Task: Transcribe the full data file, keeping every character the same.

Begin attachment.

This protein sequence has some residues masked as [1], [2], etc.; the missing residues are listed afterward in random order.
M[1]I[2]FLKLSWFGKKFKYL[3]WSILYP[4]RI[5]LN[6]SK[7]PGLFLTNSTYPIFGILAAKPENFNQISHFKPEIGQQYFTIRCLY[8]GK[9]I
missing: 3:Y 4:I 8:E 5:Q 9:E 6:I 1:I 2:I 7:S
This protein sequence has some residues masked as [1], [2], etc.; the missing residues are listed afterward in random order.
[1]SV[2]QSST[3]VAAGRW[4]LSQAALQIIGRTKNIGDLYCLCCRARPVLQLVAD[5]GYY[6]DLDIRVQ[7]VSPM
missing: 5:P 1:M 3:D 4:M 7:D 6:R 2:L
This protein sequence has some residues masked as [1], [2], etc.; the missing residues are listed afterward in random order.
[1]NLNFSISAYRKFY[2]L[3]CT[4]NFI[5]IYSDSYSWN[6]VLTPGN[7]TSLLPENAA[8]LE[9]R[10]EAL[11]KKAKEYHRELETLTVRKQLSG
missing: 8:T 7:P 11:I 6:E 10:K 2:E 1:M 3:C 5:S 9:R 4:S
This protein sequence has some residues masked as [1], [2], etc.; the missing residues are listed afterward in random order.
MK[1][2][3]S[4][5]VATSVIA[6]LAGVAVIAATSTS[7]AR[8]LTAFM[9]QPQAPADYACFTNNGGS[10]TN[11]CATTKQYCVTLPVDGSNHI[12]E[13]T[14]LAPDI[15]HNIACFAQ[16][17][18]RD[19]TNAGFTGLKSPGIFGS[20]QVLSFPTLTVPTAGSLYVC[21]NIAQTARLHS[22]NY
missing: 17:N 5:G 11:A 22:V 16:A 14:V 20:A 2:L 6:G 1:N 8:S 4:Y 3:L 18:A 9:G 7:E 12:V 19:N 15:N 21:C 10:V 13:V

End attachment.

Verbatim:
This protein sequence has some residues masked as [1], [2], etc.; the missing residues are listed afterward in random order.
M[1]I[2]FLKLSWFGKKFKYL[3]WSILYP[4]RI[5]LN[6]SK[7]PGLFLTNSTYPIFGILAAKPENFNQISHFKPEIGQQYFTIRCLY[8]GK[9]I
missing: 3:Y 4:I 8:E 5:Q 9:E 6:I 1:I 2:I 7:S
This protein sequence has some residues masked as [1], [2], etc.; the missing residues are listed afterward in random order.
[1]SV[2]QSST[3]VAAGRW[4]LSQAALQIIGRTKNIGDLYCLCCRARPVLQLVAD[5]GYY[6]DLDIRVQ[7]VSPM
missing: 5:P 1:M 3:D 4:M 7:D 6:R 2:L
This protein sequence has some residues masked as [1], [2], etc.; the missing residues are listed afterward in random order.
[1]NLNFSISAYRKFY[2]L[3]CT[4]NFI[5]IYSDSYSWN[6]VLTPGN[7]TSLLPENAA[8]LE[9]R[10]EAL[11]KKAKEYHRELETLTVRKQLSG
missing: 8:T 7:P 11:I 6:E 10:K 2:E 1:M 3:C 5:S 9:R 4:S
This protein sequence has some residues masked as [1], [2], etc.; the missing residues are listed afterward in random order.
MK[1][2][3]S[4][5]VATSVIA[6]LAGVAVIAATSTS[7]AR[8]LTAFM[9]QPQAPADYACFTNNGGS[10]TN[11]CATTKQYCVTLPVDGSNHI[12]E[13]T[14]LAPDI[15]HNIACFAQ[16][17][18]RD[19]TNAGFTGLKSPGIFGS[20]QVLSFPTLTVPTAGSLYVC[21]NIAQTARLHS[22]NY
missing: 17:N 5:G 11:A 22:V 16:A 14:V 20:A 2:L 6:G 1:N 8:S 4:Y 3:L 18:A 9:G 7:E 12:V 19:N 15:N 21:C 10:V 13:V